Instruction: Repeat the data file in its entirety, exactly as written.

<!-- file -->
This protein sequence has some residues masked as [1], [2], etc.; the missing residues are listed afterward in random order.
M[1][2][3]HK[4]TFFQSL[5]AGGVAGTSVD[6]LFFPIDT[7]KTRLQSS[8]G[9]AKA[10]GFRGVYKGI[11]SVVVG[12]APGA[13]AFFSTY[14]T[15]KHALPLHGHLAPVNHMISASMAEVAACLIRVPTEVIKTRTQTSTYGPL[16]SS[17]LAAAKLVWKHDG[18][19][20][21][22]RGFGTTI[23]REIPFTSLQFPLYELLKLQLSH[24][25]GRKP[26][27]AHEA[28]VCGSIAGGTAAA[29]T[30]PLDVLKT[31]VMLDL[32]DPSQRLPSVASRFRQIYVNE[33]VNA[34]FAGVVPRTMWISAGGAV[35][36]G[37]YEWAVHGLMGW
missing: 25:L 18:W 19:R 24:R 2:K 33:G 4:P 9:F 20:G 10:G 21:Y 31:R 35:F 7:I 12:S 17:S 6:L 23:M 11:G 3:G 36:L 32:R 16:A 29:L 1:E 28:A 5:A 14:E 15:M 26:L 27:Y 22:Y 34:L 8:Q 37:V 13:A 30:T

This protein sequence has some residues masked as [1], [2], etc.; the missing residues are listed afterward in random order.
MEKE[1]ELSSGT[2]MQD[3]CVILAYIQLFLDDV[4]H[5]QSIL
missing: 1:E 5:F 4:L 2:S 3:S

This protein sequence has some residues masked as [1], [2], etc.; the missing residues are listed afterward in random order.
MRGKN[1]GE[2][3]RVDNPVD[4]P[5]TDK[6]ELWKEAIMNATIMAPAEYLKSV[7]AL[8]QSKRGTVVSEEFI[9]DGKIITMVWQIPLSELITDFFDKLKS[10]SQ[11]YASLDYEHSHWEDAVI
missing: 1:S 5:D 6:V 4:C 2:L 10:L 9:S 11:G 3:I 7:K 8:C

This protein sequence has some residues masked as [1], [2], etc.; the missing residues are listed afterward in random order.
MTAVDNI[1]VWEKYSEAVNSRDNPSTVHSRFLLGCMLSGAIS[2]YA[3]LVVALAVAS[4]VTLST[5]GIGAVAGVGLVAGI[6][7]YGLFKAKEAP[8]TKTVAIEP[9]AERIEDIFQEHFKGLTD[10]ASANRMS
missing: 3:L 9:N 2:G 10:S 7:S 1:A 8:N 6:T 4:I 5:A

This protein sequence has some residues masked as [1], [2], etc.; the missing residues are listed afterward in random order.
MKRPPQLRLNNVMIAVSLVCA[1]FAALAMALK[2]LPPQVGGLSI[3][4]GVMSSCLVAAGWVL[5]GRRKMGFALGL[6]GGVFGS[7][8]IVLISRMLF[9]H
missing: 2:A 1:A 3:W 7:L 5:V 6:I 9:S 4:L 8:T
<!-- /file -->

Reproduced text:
This protein sequence has some residues masked as [1], [2], etc.; the missing residues are listed afterward in random order.
M[1][2][3]HK[4]TFFQSL[5]AGGVAGTSVD[6]LFFPIDT[7]KTRLQSS[8]G[9]AKA[10]GFRGVYKGI[11]SVVVG[12]APGA[13]AFFSTY[14]T[15]KHALPLHGHLAPVNHMISASMAEVAACLIRVPTEVIKTRTQTSTYGPL[16]SS[17]LAAAKLVWKHDG[18][19][20][21][22]RGFGTTI[23]REIPFTSLQFPLYELLKLQLSH[24][25]GRKP[26][27]AHEA[28]VCGSIAGGTAAA[29]T[30]PLDVLKT[31]VMLDL[32]DPSQRLPSVASRFRQIYVNE[33]VNA[34]FAGVVPRTMWISAGGAV[35][36]G[37]YEWAVHGLMGW
missing: 25:L 18:W 19:R 24:R 2:K 33:G 4:P 9:F 20:G 10:G 21:Y 31:R 35:F 7:I 12:S 17:S 6:L 23:M 11:G 3:G 36:L 32:R 16:A 29:L 1:E 28:A 5:A 14:E 15:M 26:L 27:Y 22:Y 34:L 8:Q 37:V 13:A 30:T

This protein sequence has some residues masked as [1], [2], etc.; the missing residues are listed afterward in random order.
MEKE[1]ELSSGT[2]MQD[3]CVILAYIQLFLDDV[4]H[5]QSIL
missing: 1:E 5:F 4:L 2:S 3:S

This protein sequence has some residues masked as [1], [2], etc.; the missing residues are listed afterward in random order.
MRGKN[1]GE[2][3]RVDNPVD[4]P[5]TDK[6]ELWKEAIMNATIMAPAEYLKSV[7]AL[8]QSKRGTVVSEEFI[9]DGKIITMVWQIPLSELITDFFDKLKS[10]SQ[11]YASLDYEHSHWEDAVI
missing: 1:S 5:D 6:V 4:C 2:L 10:L 9:S 11:G 3:I 7:K 8:C

This protein sequence has some residues masked as [1], [2], etc.; the missing residues are listed afterward in random order.
MTAVDNI[1]VWEKYSEAVNSRDNPSTVHSRFLLGCMLSGAIS[2]YA[3]LVVALAVAS[4]VTLST[5]GIGAVAGVGLVAGI[6][7]YGLFKAKEAP[8]TKTVAIEP[9]AERIEDIFQEHFKGLTD[10]ASANRMS
missing: 3:L 9:N 2:G 10:S 7:S 1:A 8:N 6:T 4:I 5:A

This protein sequence has some residues masked as [1], [2], etc.; the missing residues are listed afterward in random order.
MKRPPQLRLNNVMIAVSLVCA[1]FAALAMALK[2]LPPQVGGLSI[3][4]GVMSSCLVAAGWVL[5]GRRKMGFALGL[6]GGVFGS[7][8]IVLISRMLF[9]H
missing: 2:A 1:A 3:W 7:L 5:V 6:I 9:S 4:L 8:T